Most people noticed that musher Hugh Neff blazed out of the Yukon Quest start gate wearing his signature “The Cat in the Hat” headpiece. It’s hard to miss the tall red and white hat from the eponymous children’s book.
But Neff’s number-one fan noticed he was also wearing something else.
“He’s wearing the bracelet I gave him all the way into Canada,” she Sarah Thayer. “It’s to raise awareness of ASL.”
The Alaska resident is trying to raise awareness of amyotrophic lateral sclerosis, which is also known as Lou Gehrig’s Disease.
She suffers from primary lateral sclerosis, a lesser known progressive neurodegenerative disease similar to ALS. She said she was taken surprise by the disease and wants others to know more about it. So she gave Neff an ALS awareness bracelet, along with jelly beans, which she said is his personal fuel source according his autobiography.
Thayer was one of hundreds of people who lined the sides of the gated path leading away from the Yukon Quest starting point in downtown Fairbanks. Many people who come to see the mushers and their dog teams at the beginning of the 1,000-mile international dog sled race feel a personal connection to the mushers, dogs, or race in some way.
Joyce White was among the crowd, relishing in the energetic antics of the sled dogs as 26 teams left the chute.
Her beloved dog “Scooter” was at home more than 2,600 miles away.
Although White had never been to the Yukon Quest before, she journeyed all the way from Des Moines, Iowa just to see it and said she wants to come back in two years.
When asked why, she said she was at a loss for words.
“I can’t explain it,” she said. “It’s the most magnificent thing. Look at them – jumping in the air and everything.”
Across the gated path, also known as a chute, from White was Rhonda Pearson, who was bundled up next to her husband and was ready to brave the sub-zero temperatures.
Pearson is a physical therapist from Wisconsin who is working temporarily in Fairbanks. She said she went on a sled dog ride and now appreciates how fit the dogs must be.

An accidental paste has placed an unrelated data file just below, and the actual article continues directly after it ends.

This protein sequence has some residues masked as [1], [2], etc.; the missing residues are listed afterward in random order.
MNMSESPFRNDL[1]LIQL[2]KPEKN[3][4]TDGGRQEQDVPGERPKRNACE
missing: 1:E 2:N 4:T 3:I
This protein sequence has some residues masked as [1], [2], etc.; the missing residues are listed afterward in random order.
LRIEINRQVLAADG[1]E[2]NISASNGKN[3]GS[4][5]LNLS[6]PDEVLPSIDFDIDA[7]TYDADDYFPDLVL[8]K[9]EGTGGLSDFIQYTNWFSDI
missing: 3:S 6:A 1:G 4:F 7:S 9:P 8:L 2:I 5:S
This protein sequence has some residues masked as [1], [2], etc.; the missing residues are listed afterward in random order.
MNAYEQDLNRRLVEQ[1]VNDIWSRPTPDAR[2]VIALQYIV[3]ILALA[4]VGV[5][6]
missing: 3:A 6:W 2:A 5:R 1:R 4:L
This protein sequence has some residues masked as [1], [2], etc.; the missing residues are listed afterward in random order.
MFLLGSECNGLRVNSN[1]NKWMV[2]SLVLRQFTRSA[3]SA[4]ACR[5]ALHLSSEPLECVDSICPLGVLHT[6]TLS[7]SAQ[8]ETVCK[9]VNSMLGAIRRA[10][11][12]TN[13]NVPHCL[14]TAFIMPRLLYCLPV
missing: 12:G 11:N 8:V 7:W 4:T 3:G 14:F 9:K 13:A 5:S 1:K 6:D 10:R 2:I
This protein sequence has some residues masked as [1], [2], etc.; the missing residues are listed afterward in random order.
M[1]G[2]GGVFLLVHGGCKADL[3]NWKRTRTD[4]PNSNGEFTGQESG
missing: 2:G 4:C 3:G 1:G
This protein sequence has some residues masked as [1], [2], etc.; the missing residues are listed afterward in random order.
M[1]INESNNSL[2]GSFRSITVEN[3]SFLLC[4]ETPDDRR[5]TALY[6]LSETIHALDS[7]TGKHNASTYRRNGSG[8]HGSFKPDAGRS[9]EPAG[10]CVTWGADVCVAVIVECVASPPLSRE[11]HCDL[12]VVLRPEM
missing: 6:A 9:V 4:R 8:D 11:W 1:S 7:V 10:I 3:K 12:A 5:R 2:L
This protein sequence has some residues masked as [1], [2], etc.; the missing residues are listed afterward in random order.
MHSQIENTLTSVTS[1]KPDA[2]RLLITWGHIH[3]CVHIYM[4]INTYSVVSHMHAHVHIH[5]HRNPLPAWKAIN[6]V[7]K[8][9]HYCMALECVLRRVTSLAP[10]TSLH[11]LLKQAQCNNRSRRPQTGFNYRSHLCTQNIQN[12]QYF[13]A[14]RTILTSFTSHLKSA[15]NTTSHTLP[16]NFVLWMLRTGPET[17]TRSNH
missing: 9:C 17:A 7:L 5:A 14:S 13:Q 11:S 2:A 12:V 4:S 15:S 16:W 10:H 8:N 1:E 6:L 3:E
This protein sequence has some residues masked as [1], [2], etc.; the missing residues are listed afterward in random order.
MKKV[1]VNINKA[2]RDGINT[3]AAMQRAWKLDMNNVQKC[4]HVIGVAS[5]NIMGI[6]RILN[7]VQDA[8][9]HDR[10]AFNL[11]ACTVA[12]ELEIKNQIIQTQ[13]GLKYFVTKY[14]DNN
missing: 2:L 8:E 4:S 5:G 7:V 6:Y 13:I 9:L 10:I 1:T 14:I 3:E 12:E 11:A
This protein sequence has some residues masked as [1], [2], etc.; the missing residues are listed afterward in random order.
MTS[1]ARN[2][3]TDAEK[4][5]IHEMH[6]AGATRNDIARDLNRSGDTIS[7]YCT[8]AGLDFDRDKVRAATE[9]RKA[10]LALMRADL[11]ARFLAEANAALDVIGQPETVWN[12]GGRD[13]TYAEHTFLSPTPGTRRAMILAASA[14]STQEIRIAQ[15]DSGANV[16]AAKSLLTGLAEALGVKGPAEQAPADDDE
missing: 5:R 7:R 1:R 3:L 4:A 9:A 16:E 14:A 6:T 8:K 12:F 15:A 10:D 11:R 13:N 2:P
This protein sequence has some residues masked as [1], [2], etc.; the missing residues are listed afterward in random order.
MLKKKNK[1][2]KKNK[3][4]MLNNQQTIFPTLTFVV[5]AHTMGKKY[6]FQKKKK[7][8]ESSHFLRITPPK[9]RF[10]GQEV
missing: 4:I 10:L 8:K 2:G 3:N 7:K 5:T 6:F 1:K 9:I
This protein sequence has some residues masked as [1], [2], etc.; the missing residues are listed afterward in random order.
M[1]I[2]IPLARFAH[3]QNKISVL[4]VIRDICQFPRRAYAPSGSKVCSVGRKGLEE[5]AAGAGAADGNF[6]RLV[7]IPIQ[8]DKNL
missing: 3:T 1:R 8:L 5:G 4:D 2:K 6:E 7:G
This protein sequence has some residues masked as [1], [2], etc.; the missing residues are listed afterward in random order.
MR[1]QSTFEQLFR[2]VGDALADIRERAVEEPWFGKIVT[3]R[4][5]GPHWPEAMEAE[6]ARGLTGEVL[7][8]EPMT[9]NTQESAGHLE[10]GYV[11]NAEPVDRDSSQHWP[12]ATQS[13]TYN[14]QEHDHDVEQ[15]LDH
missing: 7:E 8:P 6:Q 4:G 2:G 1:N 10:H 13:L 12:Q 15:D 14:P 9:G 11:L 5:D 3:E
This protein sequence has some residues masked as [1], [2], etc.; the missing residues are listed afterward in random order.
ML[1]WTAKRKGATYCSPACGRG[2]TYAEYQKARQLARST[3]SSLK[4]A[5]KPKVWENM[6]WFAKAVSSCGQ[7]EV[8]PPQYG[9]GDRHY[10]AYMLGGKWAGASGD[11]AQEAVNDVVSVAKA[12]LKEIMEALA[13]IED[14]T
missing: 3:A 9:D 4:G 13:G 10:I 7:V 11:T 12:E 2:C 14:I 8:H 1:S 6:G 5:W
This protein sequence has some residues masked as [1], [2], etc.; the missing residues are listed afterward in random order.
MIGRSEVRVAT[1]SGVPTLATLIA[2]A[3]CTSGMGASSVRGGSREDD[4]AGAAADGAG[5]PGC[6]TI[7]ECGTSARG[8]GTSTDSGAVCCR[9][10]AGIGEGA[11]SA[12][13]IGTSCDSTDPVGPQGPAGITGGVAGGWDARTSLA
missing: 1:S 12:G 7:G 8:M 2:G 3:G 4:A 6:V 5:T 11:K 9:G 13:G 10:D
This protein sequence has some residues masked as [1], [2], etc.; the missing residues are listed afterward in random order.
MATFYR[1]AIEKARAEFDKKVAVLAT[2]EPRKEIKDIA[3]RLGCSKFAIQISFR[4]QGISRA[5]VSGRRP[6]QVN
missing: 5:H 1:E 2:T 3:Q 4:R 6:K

“They’re elite athletes, and I know there’s so much that goes into [mushing] with year-round training,” she said. "I have tremendous respect for the mushers as well.”
Not too far from her was a person who had lived in Fairbanks for quite some time, but was now redefining her relationship with the race through her life’s passion - photography.
“I’ve lived here for 20 years. I’ve seen the Quest finish. I’ve seen the Quest start. But I’ve never, really seriously tried to photograph it before,” said L.J. Evans.
Evans came with her photography class from the University of Alaska Fairbanks and said this is the closest she’s ever been to the dogs at the start of the race.
“This is very fun,” she said.
While some people feel a connection to the race before they come, others are just starting out their relationship even if they’ve already had a long one with Alaska.
Born in Kotzebue and raised in Delta Junction, Wanda Morden happened to be in Fairbanks during the Quest because she was attending her daughter’s baby shower.
She thought she would come to see the hallmark of outdoor adventure in Alaska. She was delighted at how the dogs jumped and yowled.
“Their energy is nothing like I’ve ever seen,” she said with a big smile.